Tax season is rapidly approaching, and it’s time to start thinking about the tax deductions you can take as a barber or hair stylist. While being an independent contractor often means business expenses will fall on you rather than an employer, it also means you can deduct those expenses from your taxable income. It may seem silly to tally up every comb or alligator clip you buy, but even the smallest expenses can add up over the year. You might be surprised how many things can be counted as a “necessary” or “ordinary” business expenses as a stylist – and how big of a dent they put in your total income. Ordinary expenses are the things like hair dryers, business insurance, or salon space that your business can’t do without. Necessary expenses can include things like continued education that can be helpful to your long term business growth. Here are five tax deductions hair stylists should know about, and how to make sure you’re taking them by the book:
1) Supplies and Equipment
The supplies and equipment you use to cut and style hair are tax-deductible. Examples of eligible equipment and supplies for hair stylists include the following:
- Blow dryers
Barbers can write off work clothes as well, but only if they can’t reasonably wear them when not working (think smocks). Keep all your receipts so you can easily justify your tax write-offs if you are ever audited. You should also remember to purchase your professional and personal hair products in separate transactions, so your personal items aren’t mixed with your professional items on your receipts.
One important thing to keep in mind is that if you purchase shampoos, conditioners and other products for resale, they are considered inventory by the IRS. You can only deduct inventory expenses as the inventory is sold, so don’t attempt to deduct these costs all at once. On the flipside, any products you use on clients are always deductible as business supply expenses. As with all other transactions, remember to keep a record of all transactions involving the sale of a product to a customer so you can track your inventory versus supplies.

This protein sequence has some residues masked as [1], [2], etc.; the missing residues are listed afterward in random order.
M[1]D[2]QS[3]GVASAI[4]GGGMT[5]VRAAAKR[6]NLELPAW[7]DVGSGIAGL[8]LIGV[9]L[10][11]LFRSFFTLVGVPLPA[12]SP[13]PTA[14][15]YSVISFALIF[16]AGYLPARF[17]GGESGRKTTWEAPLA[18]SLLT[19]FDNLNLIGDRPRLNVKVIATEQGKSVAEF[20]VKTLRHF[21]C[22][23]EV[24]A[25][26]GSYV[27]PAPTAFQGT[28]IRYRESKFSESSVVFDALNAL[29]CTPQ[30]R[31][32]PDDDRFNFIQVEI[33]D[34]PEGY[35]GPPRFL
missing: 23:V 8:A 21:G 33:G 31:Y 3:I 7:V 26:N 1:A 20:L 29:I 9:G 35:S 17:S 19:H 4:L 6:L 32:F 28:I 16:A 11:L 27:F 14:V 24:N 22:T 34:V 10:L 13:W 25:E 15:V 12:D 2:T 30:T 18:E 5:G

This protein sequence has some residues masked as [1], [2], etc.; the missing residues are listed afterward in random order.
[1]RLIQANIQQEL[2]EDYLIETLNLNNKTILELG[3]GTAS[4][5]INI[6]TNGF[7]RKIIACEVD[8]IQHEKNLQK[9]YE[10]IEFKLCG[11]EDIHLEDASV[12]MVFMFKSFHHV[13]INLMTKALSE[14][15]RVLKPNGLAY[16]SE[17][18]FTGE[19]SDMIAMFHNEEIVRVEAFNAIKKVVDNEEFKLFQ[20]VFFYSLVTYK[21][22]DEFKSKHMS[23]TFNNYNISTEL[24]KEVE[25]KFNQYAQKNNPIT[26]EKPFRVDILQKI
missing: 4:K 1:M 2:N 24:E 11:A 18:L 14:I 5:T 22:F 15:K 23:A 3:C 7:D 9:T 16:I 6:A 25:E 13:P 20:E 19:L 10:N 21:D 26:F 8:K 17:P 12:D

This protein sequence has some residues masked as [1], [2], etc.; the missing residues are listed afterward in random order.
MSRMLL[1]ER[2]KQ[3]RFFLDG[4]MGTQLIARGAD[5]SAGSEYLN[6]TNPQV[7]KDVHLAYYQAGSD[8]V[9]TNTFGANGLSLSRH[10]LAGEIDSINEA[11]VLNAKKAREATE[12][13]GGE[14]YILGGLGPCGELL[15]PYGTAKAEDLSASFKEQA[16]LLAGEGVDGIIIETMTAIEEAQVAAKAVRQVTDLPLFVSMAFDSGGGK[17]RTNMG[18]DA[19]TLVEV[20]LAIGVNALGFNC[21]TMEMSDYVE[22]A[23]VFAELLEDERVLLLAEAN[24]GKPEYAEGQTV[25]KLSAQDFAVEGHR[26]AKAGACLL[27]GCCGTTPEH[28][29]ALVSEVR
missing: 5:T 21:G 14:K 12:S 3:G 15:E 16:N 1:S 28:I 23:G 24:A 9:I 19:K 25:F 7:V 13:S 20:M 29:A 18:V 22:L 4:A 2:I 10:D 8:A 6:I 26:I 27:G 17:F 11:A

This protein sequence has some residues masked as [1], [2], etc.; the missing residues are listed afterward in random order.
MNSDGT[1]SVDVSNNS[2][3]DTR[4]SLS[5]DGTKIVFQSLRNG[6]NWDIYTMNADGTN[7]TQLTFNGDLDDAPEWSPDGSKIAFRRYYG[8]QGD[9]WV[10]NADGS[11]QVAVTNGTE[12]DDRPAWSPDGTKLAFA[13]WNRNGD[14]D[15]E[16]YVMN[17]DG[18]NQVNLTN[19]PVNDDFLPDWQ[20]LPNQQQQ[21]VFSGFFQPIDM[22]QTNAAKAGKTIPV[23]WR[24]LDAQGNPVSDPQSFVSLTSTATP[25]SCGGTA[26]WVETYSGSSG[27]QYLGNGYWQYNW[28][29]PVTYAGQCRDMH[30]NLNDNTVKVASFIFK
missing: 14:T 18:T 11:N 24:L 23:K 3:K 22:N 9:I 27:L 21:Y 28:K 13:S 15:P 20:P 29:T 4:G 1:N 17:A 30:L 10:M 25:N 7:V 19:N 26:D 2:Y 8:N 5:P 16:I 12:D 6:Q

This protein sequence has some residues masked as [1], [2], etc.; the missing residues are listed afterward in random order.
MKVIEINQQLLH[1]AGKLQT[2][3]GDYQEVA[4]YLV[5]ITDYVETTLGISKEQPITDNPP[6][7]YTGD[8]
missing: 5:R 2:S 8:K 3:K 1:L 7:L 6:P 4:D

2) Continuing Education
Licensed barbers and beauticians can write off any continuing education classes received to stay skilled and up to date in the profession. For you, this may include any professional classes or educational events you go to after you’re a licensed stylist. You can even write off any applicable lodging, transportation and meal expenses incurred while attending training courses for your profession. You can also write off barber school expenses if you are married and earn no more than $160,000 annually (filing jointly) or if you are single and earn no more than $80,000 annually.
If your state requires barbers to maintain a license (and most states do), you can write off your licensing fee. This includes both the initial fee and all subsequent renewal fees and any costs associated with them. You can also deduct fees for any local business licenses or permits you’re required by county, city or state law to have.
4) Operating Expenses
Barbers have a variety of operating expenses, and these can be written off as ordinary expenses because they’re required to operate the business. Here are examples of common operating expenses for hair stylists: